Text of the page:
Enterprise PLM as a Market Driven Core Competence: Tying it all Together

Companies invest in PLM to support all internal and external functions that need to use the program and product data, as well as the 3D virtual models. New product development processes and product launch activities are the roots of growth and success in most industries, and are core to competitive advantage.

Companies that systematically integrate PLM across their other enterprise systems (ERP, MRP, CRM, and SCM) can drive repeatable processes based on this integration. By continually improving their success rate of market launch, they will drive their markets in a way that others will not easily challenge.

The figure below depicts the market dynamics of firms competing with a tightly integrated and repeatable launch process over traditionally managed firms that do not establish PLM as an enterprise backbone. In this case the company with Enterprise PLM is able to consistently achieve a price / performance advantage over its traditionally organized rival.

© http://perspectives.3ds.com/

Companies that base their product launch cycles with PLM as an enterprise backbone will be able to be a technology generation ahead of their competition in a short period of time. It is on this basis that companies can leverage enterprise PLM systems to ‘emerge with advantage’ from this current global downturn and nascent recovery.

I would love to hear your thoughts on this.

Best,

Brian

Related posts:
PLM as the Enterprise Backbone: Emerging with Advantage
PLM Enterprise Backbone Pillar 1: Product Portfolio Management
PLM Enterprise Backbone Pillar 2: Working with the Supply Chain
PLM Enterprise Backbone Pillar 3: Sustainable Development and Regulatory Compliance

Mr. Texturesaurus-Rex, what do you think about this?

By Kate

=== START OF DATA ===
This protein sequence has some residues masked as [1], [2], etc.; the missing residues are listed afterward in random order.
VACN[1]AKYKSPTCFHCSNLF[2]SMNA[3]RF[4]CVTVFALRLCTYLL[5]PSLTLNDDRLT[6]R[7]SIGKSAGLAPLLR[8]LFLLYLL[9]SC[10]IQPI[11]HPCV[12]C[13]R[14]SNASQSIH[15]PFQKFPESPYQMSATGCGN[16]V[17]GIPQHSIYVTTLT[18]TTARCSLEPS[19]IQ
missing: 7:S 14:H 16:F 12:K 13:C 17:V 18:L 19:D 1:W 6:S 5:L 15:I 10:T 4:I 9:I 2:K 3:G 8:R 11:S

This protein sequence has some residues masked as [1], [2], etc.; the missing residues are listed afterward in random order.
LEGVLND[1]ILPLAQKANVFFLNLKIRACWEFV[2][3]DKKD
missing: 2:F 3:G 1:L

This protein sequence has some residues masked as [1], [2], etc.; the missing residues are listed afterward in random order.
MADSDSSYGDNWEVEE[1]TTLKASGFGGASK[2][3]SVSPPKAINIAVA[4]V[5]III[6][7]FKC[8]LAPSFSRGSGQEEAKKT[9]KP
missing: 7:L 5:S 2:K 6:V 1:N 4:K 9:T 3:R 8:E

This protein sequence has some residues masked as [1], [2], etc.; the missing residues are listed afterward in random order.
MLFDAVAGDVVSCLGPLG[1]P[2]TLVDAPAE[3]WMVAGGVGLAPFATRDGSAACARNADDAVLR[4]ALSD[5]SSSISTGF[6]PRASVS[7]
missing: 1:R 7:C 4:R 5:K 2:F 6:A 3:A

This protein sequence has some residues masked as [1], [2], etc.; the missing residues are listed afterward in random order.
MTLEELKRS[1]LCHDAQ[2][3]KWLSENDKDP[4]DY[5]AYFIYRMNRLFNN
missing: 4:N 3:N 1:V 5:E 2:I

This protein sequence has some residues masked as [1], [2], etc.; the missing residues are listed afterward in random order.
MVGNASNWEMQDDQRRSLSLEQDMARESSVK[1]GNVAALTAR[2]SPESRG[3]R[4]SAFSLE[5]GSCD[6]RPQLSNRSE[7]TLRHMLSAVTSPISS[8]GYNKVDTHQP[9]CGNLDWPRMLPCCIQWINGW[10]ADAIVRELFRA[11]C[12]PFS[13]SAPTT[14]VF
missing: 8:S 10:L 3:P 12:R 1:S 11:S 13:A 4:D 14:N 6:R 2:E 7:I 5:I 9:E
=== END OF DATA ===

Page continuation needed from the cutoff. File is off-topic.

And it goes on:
I recently had the pleasure to meet Mr. Texturesaurs-Rex (above).  My first spy was from BostonDave‘s Twitter feed, and then I followed him to Cliff’s Clips and see that he’s a veritable 3D star, featured in at least two videos.

So when Jérôme from Barcelona sent me this commercial this morning (gracias!), I couldn’t help but think of Mr. Texturesaurus.  Notice the clever use of texture in the below clip:

Ok, this is an ad selling paper, so the 2D references are perfectly excuseable.  Yet the mix between 2D paper scribble, 3D and mixed reality hits me like poetry.  

Tex-Rex, what’s your assessment?  

Best,

Kate

Mobi3 Moments: Snippets from a DS Project Manager

By Charles

I’ve been involved in the Mobi3 project for 9 months and wanted to share some moments. But first, if you don’t know what is Mobi3, here’s a 1 minute video that recaps the project:

YouTube Preview Image

Here’s a look at my Mobi3 perspectives, journal style:

May 28th, 2009: Paris

9:30 a.m., @ the IBM tower. As a representative of Dassault Systèmes, I’m here to evaluate one year of work and research made by kids chosen among 120 middle school students from economically disadvantaged neighborhoods in Paris.

Final presentaion in Paris

Final presentaion in Paris

10:00 a.m., The first group enters the room to present its project. The goal: discover the product design and development process of a mobile phone. I’m very surprised by their easiness to present their new phone in front of a jury of professionals from companies such as SFR, Nokia, Dassault Systèmes, DLA Piper… I’m also impressed by their ability to explain in details each phase of the conception: from design to manufacturing through intellectual property and commercialization.

12:00 a.m., lunch break: I decide to join a group of students talking about their performance. They seem very proud and happy to have accomplished something: They started with this mission a year ago and went through several steps from visiting each partner company to the conception of their mobile phone, at least the 3D model. During our conversations, the students told me that they would like to use 3DVIA Shape for their personal use. Eh hop! On top of catching their interest for this project, they are now personally implicated and ready to learn, work, and play in 3D!

Vsiti of the Nokia Design Studio in London

Nokia Design Studio Visit in London

July 2nd, 2009: London

9:00 a.m., @ Piccadilly Circus. We are on the verge of visiting the Nokia Design Lab. The 2009 winning team is very excited to see and to present their project in front of professionals and discover how these people are working for real!

2:00 p.m. @ The London Eye: After a great presentation in English in front of Nokia designers, it’s time to have fun! In the London Eye, the winning team is exploring London and congratulates themselves for this great success!

Bravo kids! I’m very proud of you!

Charles

Charles Bonnassieux works in Dassault Systèmes’ Academic department.